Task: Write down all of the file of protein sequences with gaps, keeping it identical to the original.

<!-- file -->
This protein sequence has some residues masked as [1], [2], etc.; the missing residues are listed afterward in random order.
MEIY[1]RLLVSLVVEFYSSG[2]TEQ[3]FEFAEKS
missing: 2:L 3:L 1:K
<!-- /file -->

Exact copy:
This protein sequence has some residues masked as [1], [2], etc.; the missing residues are listed afterward in random order.
MEIY[1]RLLVSLVVEFYSSG[2]TEQ[3]FEFAEKS
missing: 2:L 3:L 1:K